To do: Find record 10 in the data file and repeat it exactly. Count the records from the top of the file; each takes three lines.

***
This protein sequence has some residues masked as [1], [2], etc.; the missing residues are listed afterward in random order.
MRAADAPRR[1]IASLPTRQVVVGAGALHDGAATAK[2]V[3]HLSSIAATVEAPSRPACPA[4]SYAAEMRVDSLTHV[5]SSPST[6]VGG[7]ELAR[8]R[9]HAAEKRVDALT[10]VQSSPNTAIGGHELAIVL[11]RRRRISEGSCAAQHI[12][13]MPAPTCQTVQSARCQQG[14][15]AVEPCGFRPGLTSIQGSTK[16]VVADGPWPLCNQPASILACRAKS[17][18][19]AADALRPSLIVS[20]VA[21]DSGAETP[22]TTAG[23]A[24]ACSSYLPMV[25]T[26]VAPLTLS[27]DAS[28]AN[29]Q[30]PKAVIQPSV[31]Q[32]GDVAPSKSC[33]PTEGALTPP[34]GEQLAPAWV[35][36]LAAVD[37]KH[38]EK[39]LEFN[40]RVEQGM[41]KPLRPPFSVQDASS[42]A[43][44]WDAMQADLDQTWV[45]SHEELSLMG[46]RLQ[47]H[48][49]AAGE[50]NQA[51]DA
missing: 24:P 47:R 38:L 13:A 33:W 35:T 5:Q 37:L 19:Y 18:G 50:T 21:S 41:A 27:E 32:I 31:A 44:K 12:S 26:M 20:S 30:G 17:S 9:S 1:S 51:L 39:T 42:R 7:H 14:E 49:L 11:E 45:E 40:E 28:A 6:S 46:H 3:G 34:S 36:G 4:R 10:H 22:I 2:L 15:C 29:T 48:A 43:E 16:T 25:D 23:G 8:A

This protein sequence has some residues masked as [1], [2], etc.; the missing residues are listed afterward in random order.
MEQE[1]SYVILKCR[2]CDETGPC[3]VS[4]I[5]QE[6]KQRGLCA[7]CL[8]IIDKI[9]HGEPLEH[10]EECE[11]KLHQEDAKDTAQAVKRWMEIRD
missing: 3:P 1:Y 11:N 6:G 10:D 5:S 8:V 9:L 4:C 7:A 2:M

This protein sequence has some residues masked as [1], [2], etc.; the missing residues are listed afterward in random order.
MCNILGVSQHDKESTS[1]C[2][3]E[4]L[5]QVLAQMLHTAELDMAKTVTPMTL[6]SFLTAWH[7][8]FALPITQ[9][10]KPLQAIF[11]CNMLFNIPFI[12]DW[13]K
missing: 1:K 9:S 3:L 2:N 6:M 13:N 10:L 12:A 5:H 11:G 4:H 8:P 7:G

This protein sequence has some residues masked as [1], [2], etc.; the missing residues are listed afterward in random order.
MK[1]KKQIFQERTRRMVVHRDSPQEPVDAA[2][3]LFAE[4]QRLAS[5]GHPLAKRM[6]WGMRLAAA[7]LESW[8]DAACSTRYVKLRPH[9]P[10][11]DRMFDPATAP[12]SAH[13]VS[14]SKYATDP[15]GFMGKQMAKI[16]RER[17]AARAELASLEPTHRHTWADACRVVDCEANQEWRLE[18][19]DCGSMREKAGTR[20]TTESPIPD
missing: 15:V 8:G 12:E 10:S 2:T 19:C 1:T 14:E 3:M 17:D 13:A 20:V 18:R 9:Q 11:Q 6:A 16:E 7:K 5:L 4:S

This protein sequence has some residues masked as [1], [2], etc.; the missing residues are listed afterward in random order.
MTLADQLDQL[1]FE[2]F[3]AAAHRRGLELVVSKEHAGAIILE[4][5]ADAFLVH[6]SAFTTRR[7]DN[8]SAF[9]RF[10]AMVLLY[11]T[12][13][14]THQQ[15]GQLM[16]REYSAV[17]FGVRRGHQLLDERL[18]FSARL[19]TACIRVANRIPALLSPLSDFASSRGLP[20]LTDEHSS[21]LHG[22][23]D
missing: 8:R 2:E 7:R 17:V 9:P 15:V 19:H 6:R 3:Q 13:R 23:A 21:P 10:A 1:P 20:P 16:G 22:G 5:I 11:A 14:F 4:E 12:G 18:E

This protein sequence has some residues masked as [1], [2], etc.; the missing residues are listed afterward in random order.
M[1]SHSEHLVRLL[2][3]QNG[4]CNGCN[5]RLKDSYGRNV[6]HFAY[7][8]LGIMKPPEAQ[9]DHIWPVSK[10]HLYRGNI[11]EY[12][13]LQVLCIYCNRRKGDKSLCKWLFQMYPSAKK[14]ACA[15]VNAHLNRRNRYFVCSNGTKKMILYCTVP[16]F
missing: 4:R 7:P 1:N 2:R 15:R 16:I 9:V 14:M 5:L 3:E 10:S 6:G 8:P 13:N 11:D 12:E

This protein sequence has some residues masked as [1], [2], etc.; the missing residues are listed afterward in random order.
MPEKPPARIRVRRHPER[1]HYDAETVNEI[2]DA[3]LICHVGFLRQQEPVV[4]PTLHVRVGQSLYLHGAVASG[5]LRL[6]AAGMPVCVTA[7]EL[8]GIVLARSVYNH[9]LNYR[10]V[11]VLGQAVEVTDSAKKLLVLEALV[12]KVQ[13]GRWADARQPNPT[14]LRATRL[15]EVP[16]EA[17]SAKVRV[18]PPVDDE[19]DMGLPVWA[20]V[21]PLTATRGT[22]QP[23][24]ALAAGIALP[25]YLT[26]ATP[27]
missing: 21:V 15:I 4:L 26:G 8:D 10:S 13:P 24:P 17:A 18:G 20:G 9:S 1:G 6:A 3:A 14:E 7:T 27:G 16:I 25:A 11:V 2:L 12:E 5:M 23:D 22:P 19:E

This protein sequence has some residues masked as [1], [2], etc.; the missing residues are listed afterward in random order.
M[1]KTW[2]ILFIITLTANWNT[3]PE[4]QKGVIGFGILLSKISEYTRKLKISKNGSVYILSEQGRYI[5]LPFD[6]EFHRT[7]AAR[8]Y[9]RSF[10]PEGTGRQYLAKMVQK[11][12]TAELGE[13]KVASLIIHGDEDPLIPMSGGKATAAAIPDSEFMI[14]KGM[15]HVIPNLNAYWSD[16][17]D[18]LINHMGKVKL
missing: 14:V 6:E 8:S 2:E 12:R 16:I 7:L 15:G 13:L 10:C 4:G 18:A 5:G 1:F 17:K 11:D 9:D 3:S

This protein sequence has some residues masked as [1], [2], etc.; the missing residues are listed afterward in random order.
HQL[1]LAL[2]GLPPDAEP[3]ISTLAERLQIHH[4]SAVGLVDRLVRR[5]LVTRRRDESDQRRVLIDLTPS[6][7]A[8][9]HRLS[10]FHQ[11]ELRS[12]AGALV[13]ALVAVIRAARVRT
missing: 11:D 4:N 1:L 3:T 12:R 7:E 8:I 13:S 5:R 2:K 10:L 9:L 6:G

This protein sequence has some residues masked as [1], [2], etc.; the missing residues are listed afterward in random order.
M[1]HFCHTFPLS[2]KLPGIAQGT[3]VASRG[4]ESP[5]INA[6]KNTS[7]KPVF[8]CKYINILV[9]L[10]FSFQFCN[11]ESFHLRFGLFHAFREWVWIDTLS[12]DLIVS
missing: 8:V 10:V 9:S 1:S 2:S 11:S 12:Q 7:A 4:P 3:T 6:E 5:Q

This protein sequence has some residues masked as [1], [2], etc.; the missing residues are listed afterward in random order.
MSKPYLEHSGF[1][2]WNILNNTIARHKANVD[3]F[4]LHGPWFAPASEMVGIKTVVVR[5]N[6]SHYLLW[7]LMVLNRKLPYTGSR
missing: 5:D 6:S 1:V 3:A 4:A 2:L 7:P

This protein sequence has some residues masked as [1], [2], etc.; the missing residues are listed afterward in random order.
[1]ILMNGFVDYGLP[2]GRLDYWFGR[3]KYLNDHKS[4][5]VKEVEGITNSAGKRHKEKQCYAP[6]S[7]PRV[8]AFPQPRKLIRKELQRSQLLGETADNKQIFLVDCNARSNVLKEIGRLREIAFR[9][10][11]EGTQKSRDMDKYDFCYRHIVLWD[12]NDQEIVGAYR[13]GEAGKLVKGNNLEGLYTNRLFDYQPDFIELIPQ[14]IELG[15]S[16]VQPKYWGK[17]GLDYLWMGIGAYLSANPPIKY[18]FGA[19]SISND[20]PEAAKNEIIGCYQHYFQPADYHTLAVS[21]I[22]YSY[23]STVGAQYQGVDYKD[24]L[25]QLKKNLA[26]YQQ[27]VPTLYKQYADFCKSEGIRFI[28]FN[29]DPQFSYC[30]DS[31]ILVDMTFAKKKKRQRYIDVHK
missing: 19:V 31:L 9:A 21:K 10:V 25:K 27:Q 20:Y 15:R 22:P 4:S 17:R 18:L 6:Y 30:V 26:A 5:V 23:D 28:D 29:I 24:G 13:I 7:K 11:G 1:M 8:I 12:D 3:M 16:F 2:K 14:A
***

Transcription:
This protein sequence has some residues masked as [1], [2], etc.; the missing residues are listed afterward in random order.
M[1]HFCHTFPLS[2]KLPGIAQGT[3]VASRG[4]ESP[5]INA[6]KNTS[7]KPVF[8]CKYINILV[9]L[10]FSFQFCN[11]ESFHLRFGLFHAFREWVWIDTLS[12]DLIVS
missing: 8:V 10:V 9:S 1:S 2:S 11:S 12:Q 7:A 4:P 3:T 6:E 5:Q